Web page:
St. Mary’s clinics have a long history with the community. The St. Mary’s hospital was established in 1962, and the clinics were established in 1992.
Melissa Gatten, the current executive director, said, “St. Mary’s Health Clinics is a safety net of clinics for Minnesotans who are part of the healthcare system.” They provide “safety net” visits for the increasing needs of the underserved, meaning those who have no or poor quality health insurance. “Many of [these patients] are working in Minnesota, being served in the seven-county metro community.
Gatten continued, “We have a very strong partnership with many of the health systems and foundations like Medtronic, the Schultze Family Foundation, and the Otto Bremer Foundation. We have enlisted volunteer doctors and nurses from the medical community as well as pharmaceutical providers who provide care at no cost. Clinic volunteers in fiscal year 2016 donated 10,426 hours of service, and the majority of those were medical doctors, registered nurses and interpreters.”
Service is what they do. “In the fiscal year 2016 we served 1,626 unique patient individuals, with 4,421 patient visits. About eight percent of first-time patient visits are repeat visits. We provide primary care, access to specialty care, and we specialize in diabetic education and prevention through our D.E.E.P program (Diabetes Education Enhancement Program),” Gatten added.
Those who are pre-diabetic are enlisted in D.E.E.P, where they are monitored by diabetic coordinators who work with patients in and out of the clinics. They work “with a physician in order to better understand prescribed care and track their progress, and they are followed out of clinics.
“We primarily serve the Latino community. About 96 percent of the individuals we serve are Latino. All the D.E.E.P staff are bilingual, and one is tri-lingual,” she explained.
To help the community, the clinics founded as part of a ministry of the sisters of St. Josephs of Carondelet in an effort to bring health care directly to those in need. Sister Mary Madonna Ashton, founder of the hospital and clinics, was honored for her work in Washington, D.C. last year with a National Women’s History Month award as one of 15 women who have had a national impact through their leadership.
A sister of the Sisters of St. Joseph at Carondelet for the last 70 years, Ashton retired from St. Mary’s in 2000 after working in health care her entire professional life, starting out as a medical social worker. Eventually she became the administrator of St. Mary’s Hospital in Minneapolis, serving in that position 20 years.
For eight years she served as the health commissioner for the State of Minnesota under the direction of then-governor Rudy Perpich. After serving in that position and thinking she was about to retire, she began the process of selling St. Mary’s hospital to the Fairview system.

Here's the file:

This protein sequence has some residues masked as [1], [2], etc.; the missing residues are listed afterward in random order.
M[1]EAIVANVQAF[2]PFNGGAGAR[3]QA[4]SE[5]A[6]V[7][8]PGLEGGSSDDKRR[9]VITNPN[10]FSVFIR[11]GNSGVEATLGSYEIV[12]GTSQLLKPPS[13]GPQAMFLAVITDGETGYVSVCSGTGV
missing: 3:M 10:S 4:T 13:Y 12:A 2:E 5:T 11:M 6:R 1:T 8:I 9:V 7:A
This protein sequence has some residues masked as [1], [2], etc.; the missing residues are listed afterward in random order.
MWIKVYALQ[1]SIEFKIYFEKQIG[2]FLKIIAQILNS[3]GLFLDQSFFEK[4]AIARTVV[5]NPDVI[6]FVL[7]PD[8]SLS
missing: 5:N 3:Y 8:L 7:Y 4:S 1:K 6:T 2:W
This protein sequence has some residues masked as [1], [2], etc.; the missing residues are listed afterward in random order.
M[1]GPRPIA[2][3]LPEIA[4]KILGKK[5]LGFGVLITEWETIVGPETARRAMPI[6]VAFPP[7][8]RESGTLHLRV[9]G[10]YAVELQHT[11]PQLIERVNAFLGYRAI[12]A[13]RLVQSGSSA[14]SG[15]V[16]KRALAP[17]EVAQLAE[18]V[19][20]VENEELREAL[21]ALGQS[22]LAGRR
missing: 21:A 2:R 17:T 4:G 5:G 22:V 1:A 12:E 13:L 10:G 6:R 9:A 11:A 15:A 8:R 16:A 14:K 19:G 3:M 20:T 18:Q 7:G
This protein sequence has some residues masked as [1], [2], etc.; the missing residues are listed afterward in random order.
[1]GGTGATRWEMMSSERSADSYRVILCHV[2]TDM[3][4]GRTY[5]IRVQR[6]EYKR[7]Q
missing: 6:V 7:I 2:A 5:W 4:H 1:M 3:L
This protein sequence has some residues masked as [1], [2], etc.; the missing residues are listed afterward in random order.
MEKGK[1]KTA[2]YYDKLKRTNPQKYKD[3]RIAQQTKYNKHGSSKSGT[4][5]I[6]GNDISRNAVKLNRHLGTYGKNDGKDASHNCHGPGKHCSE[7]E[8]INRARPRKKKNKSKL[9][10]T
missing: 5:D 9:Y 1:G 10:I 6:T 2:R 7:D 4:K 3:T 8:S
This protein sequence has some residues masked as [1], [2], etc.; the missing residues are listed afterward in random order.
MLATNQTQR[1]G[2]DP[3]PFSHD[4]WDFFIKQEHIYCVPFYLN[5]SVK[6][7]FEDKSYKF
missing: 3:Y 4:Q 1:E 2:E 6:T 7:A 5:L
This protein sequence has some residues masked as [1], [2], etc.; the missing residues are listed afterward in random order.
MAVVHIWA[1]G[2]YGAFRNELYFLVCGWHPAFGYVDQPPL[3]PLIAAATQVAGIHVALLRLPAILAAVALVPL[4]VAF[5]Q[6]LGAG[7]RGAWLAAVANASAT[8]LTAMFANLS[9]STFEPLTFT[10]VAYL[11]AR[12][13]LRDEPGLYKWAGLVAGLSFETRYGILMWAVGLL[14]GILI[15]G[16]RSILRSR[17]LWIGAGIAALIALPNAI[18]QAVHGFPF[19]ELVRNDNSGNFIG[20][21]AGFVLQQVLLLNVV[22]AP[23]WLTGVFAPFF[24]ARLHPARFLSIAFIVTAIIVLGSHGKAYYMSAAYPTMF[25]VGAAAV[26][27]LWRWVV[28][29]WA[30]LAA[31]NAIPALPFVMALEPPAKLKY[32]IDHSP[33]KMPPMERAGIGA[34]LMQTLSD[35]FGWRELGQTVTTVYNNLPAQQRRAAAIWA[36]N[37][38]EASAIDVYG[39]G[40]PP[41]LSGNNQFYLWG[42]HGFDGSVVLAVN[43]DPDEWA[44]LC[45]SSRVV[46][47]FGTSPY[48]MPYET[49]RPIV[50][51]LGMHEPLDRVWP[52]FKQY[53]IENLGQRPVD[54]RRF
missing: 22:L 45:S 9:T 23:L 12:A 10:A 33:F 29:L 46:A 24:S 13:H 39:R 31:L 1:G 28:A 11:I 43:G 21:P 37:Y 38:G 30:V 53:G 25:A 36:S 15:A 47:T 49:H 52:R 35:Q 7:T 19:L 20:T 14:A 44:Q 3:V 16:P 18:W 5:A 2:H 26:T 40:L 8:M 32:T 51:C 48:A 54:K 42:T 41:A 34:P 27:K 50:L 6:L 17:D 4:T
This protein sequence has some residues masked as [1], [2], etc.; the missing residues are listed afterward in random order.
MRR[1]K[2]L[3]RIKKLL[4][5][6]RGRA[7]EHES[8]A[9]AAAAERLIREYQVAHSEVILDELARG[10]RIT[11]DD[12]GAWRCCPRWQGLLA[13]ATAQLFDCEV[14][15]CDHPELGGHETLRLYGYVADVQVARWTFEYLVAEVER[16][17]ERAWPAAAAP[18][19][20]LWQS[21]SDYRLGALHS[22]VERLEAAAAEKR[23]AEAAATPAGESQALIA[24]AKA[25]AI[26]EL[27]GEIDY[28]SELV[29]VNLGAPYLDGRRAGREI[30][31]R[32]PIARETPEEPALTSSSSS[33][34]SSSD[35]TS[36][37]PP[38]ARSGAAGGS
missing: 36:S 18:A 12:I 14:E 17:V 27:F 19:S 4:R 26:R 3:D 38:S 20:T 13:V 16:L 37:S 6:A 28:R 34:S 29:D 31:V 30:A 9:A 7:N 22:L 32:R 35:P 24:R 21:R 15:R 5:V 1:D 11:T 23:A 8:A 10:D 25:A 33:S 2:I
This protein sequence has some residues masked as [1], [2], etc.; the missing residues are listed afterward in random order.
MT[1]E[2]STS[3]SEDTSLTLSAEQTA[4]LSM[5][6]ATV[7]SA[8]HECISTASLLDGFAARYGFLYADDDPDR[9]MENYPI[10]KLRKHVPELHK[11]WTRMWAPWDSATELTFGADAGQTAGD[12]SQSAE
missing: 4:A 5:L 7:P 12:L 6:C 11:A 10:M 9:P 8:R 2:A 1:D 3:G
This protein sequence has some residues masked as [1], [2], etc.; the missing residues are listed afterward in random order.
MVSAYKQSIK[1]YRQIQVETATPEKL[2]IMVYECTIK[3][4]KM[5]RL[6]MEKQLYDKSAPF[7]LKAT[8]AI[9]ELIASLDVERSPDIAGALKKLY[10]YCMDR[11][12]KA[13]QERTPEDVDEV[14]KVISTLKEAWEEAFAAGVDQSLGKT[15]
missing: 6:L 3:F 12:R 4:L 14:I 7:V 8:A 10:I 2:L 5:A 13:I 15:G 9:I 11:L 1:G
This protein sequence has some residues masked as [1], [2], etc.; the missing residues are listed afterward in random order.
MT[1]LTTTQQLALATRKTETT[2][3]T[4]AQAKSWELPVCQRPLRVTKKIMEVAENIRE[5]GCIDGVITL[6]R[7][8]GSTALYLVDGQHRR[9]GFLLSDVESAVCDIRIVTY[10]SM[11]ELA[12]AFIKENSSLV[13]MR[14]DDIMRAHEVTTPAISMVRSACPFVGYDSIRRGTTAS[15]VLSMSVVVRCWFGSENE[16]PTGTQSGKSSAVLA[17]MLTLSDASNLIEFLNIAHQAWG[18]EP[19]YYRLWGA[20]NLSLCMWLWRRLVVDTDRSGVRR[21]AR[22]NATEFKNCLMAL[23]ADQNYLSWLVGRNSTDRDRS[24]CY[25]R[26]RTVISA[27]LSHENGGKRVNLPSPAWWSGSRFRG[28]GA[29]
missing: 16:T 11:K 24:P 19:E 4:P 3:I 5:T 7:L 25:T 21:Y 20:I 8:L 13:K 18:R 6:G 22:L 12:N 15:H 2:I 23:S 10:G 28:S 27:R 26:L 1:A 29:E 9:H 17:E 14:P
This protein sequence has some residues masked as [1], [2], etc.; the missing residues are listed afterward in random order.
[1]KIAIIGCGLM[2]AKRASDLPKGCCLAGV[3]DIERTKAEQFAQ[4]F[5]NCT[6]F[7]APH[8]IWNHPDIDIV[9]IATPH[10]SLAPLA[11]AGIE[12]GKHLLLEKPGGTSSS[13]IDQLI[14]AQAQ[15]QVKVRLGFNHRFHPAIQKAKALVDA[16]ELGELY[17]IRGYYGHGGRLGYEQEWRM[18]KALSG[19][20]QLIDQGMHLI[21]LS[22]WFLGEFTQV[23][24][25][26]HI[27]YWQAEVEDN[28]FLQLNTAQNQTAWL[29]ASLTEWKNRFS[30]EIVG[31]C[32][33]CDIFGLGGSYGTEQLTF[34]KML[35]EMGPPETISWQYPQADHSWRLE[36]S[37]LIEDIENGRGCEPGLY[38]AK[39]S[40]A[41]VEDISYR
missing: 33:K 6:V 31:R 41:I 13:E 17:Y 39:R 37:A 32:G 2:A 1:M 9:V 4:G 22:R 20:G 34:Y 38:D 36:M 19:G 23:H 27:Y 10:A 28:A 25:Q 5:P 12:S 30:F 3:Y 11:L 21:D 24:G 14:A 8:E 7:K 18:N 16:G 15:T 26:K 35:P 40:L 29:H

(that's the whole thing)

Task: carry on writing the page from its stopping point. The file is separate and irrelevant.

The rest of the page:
During this process, the community wanted Sister Ashton “to look at what the residuals of this would be, to close that organization down. As I did this, I realized that we had very talented people that were working in that office. Eventually, I called a meeting with all the Sisters of St. Joseph that lived in this area [and] that were interested in healthcare. I expected about 30 to attend, and low and behold 100 sisters showed up that night.
“We had quite a discussion about issues in health care that were not being addressed. The result of that was to establish neighborhood clinics for those who were not eligible for some kind of insurance or government [aid] and were unable to afford the cost of medical care,” she said.
In 1992 Ashton, along other sisters, then established the St. Mary’s Clinics to serve community people and worked out a system with corporations from all the health systems in the Twin Cities area to treat their patients at a nominal cost.
Sister Ashton continued, “We had volunteer doctors from around the Twin Cities to see our patients in our clinics. We established the clinics in schools, church or parish houses, and some community centers. The first year we started five clinics. We had about 11 clinics finally around the area.
“We also had these relationships with health systems in the cities. I established [the clinics] at the time when Hillary Clinton was interested in universal health care. When I started out, I thought I would only be doing this a couple years and then we would ease ourselves into whatever that system would be. Well, it never happened, and so St. Mary’s Health Clinics are still operating in the Twin Cities area.”
Since Sister Ashton retired, there have been two others CEOs. She said of this, “The person who has taken over the job for the last couple years [referring to Gatten] is doing a great job. They have done a wonderful job in extending the clinics operations from just service to education. They do a lot of educational works throughout the clinics to help people stay well instead of waiting until they are sick to come see a doctor.”
In terms of the future, Gatten and the St. Mary’s Clinics plan to continue offering safety-net services to the community and education to help with preventative care.
For more information about the clinics, visit their website at firstname.lastname@example.org, or call 651-287-7777.
This story was made possible by a grant from the Medtronic Foundation.
Brandi D. Phillips welcomes reader responses to email@example.com.